My daughter is learning how to drive, and it's been an interesting lesson on what the world looks like to a perfectionist. She has pretty much been a perfectionist since birth, missing recess in kindergarten to make sure her coloring was perfectly inside the lines, and drawing eyelashes and fingernails on her pictures when the other kids drew stick figures. Now, she is driving, and it takes 10 minutes to get the seat, mirrors, steering column, etc., in just the right spots. She has never driven over the speed limit, and most of the time is well-under because going over isn’t the right way to do it. She has to make sure the radio is turned off, everyone’s devices are turned off or silenced, and all distractions in the car are eliminated. And of course, as my driving is far from perfect, I hear lots of advice on how I should be doing things. It's been an interesting adventure, but has also given me a lot of insight into the mind of a perfectionist.
Most sales managers also have one or two people on their team that fall into this "perfectionist" category. Picture them in your mind for a minute. They have exceptionally strong discipline and organization skills. They capture every detail and pride themselves on never making a mistake. I spoke to one such perfectionist who said their nightmare was not showing up to school or work naked, but making a grammar mistake and everyone seeing it and laughing. This person was completely serious. Perfection in spelling and grammar was of utmost importance to them. This attention to detail can be a huge asset since you never have to worry about them going into a client with a less-than-thought-out plan, but you do have to worry that they spend so much time perfecting their plan that they never move the plan forward.
Limit the distractions.
So, how do you assist them? Before my daughter gets into my car, I turn off the radio, make sure things are set the way she likes, and I put my phone away. I limit her distractions. And I set a time-frame for our drive. If we have all afternoon, she will spend half of it “prepping." But if we have 30 minutes, she moves more quickly because she is a perfectionist about time as well.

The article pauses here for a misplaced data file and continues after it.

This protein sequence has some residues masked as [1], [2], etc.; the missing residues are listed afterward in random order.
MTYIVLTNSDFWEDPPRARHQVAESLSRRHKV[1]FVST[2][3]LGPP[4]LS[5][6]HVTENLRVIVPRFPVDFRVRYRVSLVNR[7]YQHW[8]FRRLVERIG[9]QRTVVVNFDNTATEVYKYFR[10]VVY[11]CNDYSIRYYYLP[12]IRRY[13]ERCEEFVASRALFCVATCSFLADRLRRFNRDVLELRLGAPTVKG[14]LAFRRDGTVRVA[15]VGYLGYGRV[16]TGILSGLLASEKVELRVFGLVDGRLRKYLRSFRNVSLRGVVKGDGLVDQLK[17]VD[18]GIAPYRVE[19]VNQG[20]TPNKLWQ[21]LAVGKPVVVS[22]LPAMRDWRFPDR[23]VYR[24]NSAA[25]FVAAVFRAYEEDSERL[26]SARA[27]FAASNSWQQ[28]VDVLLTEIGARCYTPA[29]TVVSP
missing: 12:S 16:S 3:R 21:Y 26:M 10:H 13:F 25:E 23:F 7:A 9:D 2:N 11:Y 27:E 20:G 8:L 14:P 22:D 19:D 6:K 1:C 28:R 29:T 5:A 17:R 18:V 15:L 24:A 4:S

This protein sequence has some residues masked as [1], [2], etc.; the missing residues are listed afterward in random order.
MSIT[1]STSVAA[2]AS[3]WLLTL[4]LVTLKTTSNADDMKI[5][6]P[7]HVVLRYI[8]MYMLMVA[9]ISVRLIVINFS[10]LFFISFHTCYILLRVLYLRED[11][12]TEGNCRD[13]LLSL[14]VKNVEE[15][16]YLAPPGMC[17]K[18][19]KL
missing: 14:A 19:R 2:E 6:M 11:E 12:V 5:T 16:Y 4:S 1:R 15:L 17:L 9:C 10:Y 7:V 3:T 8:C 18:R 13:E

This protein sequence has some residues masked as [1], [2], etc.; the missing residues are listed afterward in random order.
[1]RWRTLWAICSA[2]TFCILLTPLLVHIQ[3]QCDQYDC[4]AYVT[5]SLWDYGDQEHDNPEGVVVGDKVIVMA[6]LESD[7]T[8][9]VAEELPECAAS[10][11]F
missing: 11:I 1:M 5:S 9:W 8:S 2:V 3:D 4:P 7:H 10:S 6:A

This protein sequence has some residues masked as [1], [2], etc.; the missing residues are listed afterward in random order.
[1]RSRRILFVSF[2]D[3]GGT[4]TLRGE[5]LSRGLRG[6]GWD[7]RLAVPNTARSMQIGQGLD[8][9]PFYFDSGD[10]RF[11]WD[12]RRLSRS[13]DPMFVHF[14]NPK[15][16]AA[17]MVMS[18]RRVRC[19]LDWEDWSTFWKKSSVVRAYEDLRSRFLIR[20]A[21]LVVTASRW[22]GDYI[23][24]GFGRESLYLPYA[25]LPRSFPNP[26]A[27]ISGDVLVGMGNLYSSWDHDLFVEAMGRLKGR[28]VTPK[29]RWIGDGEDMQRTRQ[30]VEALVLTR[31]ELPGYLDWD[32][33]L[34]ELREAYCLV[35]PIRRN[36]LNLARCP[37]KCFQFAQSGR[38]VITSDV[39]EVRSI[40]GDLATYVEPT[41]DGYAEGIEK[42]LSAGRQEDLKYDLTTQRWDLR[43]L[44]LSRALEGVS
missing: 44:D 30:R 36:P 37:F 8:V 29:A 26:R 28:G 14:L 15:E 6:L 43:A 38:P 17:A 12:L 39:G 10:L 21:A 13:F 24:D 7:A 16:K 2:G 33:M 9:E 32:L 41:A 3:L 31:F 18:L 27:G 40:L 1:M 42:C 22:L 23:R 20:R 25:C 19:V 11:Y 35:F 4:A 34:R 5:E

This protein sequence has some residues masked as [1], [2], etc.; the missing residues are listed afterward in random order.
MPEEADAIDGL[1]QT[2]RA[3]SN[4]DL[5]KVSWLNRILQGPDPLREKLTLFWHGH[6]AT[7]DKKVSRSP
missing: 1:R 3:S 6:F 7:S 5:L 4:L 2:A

Your direct reports will likely respond similarly. If you know that they are bothered by the noise in the bullpen, or distracted because a coworker is incapable of using their indoor voice, offer them a quiet space to work, maybe an unused conference room, or a desk away from the noise. If they get too caught up in the details and they take an hour to decide on the best font for a proposal, set a time limit. "I need to review this project at 4:00 this afternoon, or make sure you set the appointment with your client, so you have a firm deadline." Very organized people tend to like deadlines, so if they struggle to set that deadline with their perfectionism, help them.
Direct the focus.
My daughter still “colors in the lines” when she is driving. She makes sure she is right in the middle of the lane or the parking space, and don’t get me started on parallel parking. She likes her side mirrors pointed down so she can make sure she is perfectly in the lines.
So, how do her driving instructor and I help her? First, we take her focus off staring at the lines. We make her focus on her surroundings and the other cars and not on the lines. Help your direct reports to focus on the more important goals as well. What is their goal with the client, short and long term? Encourage them to have a valid business reason for each call and contracting with their client. Are they overly analytical? Talk their language and give them the facts and numbers. My daughter can (and does) quote crash statistics all day long. Disturbing? A little, but I never have to worry about her texting and driving.
Is teaching a 16-year-old perfectionist how to drive exhausting? Yes! But in the long run, her perfectionism allows me to trust her. I know she will drive safely and follow the rules. Your perfectionist can be a huge asset to your team. Give them the rules and let them steer.